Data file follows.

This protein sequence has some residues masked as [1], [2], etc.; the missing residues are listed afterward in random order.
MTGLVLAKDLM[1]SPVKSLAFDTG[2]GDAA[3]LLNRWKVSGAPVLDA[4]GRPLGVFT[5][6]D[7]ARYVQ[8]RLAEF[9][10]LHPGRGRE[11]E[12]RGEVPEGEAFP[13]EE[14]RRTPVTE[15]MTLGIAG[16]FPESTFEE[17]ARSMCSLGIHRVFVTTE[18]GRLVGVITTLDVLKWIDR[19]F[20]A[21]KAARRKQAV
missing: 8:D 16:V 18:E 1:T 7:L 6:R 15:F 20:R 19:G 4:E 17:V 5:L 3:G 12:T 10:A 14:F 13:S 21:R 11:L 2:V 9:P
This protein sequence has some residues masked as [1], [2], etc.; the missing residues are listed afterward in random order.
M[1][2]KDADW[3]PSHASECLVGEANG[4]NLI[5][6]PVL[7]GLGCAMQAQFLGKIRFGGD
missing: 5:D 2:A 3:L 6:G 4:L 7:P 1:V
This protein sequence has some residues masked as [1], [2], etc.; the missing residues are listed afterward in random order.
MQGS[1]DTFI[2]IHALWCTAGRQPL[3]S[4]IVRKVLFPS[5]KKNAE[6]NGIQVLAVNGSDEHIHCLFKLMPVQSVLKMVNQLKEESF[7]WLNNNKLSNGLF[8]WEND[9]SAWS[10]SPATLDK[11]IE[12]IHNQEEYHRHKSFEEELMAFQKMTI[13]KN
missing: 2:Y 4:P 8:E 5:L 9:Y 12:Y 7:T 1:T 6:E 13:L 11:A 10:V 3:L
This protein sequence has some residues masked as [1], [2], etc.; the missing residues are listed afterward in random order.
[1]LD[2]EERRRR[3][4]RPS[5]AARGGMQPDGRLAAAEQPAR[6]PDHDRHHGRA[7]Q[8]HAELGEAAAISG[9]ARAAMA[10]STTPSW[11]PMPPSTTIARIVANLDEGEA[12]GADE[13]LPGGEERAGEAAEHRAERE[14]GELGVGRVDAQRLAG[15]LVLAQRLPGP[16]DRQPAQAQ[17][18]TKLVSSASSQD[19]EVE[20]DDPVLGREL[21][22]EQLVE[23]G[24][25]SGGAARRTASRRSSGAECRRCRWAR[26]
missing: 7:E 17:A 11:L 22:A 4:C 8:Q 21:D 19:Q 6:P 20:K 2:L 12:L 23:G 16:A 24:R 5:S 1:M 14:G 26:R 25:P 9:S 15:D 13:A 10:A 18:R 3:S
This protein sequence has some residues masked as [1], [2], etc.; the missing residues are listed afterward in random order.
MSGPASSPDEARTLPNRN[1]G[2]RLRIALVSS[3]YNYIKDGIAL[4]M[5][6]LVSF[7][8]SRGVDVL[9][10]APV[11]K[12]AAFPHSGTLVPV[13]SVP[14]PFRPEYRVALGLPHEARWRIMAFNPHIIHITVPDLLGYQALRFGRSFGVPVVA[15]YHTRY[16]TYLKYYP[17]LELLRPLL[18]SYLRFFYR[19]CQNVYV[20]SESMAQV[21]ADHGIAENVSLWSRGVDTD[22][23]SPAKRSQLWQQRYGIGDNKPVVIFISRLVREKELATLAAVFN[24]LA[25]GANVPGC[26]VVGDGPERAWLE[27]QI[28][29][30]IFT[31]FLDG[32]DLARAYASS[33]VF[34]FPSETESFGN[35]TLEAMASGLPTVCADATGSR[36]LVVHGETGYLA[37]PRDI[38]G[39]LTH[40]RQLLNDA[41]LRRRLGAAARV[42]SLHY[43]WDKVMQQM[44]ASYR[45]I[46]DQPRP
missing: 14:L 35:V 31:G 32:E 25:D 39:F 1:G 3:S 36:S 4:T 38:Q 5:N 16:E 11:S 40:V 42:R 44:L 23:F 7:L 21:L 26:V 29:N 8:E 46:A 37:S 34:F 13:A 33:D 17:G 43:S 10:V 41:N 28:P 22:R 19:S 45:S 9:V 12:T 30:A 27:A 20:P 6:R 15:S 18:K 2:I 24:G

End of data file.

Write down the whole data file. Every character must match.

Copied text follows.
This protein sequence has some residues masked as [1], [2], etc.; the missing residues are listed afterward in random order.
MTGLVLAKDLM[1]SPVKSLAFDTG[2]GDAA[3]LLNRWKVSGAPVLDA[4]GRPLGVFT[5][6]D[7]ARYVQ[8]RLAEF[9][10]LHPGRGRE[11]E[12]RGEVPEGEAFP[13]EE[14]RRTPVTE[15]MTLGIAG[16]FPESTFEE[17]ARSMCSLGIHRVFVTTE[18]GRLVGVITTLDVLKWIDR[19]F[20]A[21]KAARRKQAV
missing: 8:D 16:V 18:E 1:T 7:L 6:R 15:F 20:R 19:G 4:E 17:V 5:L 3:G 12:T 10:A 14:F 13:S 21:R 11:L 2:V 9:P
This protein sequence has some residues masked as [1], [2], etc.; the missing residues are listed afterward in random order.
M[1][2]KDADW[3]PSHASECLVGEANG[4]NLI[5][6]PVL[7]GLGCAMQAQFLGKIRFGGD
missing: 5:D 2:A 3:L 6:G 4:L 7:P 1:V
This protein sequence has some residues masked as [1], [2], etc.; the missing residues are listed afterward in random order.
MQGS[1]DTFI[2]IHALWCTAGRQPL[3]S[4]IVRKVLFPS[5]KKNAE[6]NGIQVLAVNGSDEHIHCLFKLMPVQSVLKMVNQLKEESF[7]WLNNNKLSNGLF[8]WEND[9]SAWS[10]SPATLDK[11]IE[12]IHNQEEYHRHKSFEEELMAFQKMTI[13]KN
missing: 2:Y 4:P 8:E 5:L 9:Y 12:Y 7:T 1:T 6:E 13:L 11:A 10:V 3:L
This protein sequence has some residues masked as [1], [2], etc.; the missing residues are listed afterward in random order.
[1]LD[2]EERRRR[3][4]RPS[5]AARGGMQPDGRLAAAEQPAR[6]PDHDRHHGRA[7]Q[8]HAELGEAAAISG[9]ARAAMA[10]STTPSW[11]PMPPSTTIARIVANLDEGEA[12]GADE[13]LPGGEERAGEAAEHRAERE[14]GELGVGRVDAQRLAG[15]LVLAQRLPGP[16]DRQPAQAQ[17][18]TKLVSSASSQD[19]EVE[20]DDPVLGREL[21][22]EQLVE[23]G[24][25]SGGAARRTASRRSSGAECRRCRWAR[26]
missing: 7:E 17:A 11:L 22:A 4:C 8:Q 21:D 19:Q 6:P 20:K 2:L 12:L 23:G 16:A 24:R 5:S 1:M 14:G 26:R 25:P 9:S 15:D 13:A 10:A 18:R 3:S
This protein sequence has some residues masked as [1], [2], etc.; the missing residues are listed afterward in random order.
MSGPASSPDEARTLPNRN[1]G[2]RLRIALVSS[3]YNYIKDGIAL[4]M[5][6]LVSF[7][8]SRGVDVL[9][10]APV[11]K[12]AAFPHSGTLVPV[13]SVP[14]PFRPEYRVALGLPHEARWRIMAFNPHIIHITVPDLLGYQALRFGRSFGVPVVA[15]YHTRY[16]TYLKYYP[17]LELLRPLL[18]SYLRFFYR[19]CQNVYV[20]SESMAQV[21]ADHGIAENVSLWSRGVDTD[22][23]SPAKRSQLWQQRYGIGDNKPVVIFISRLVREKELATLAAVFN[24]LA[25]GANVPGC[26]VVGDGPERAWLE[27]QI[28][29][30]IFT[31]FLDG[32]DLARAYASS[33]VF[34]FPSETESFGN[35]TLEAMASGLPTVCADATGSR[36]LVVHGETGYLA[37]PRDI[38]G[39]LTH[40]RQLLNDA[41]LRRRLGAAARV[42]SLHY[43]WDKVMQQM[44]ASYR[45]I[46]DQPRP
missing: 14:L 35:V 31:G 32:E 25:D 39:F 1:G 3:S 36:S 4:T 38:Q 5:N 16:E 11:S 40:V 42:R 44:L 23:F 7:L 21:L 26:V 29:N 8:E 46:A 37:S 34:F 13:A 33:D 17:G 43:S 10:V 41:N 28:P 22:R 19:S 45:S 9:V 12:T 30:A 27:A 20:P 6:R 15:S 18:K 2:I 24:G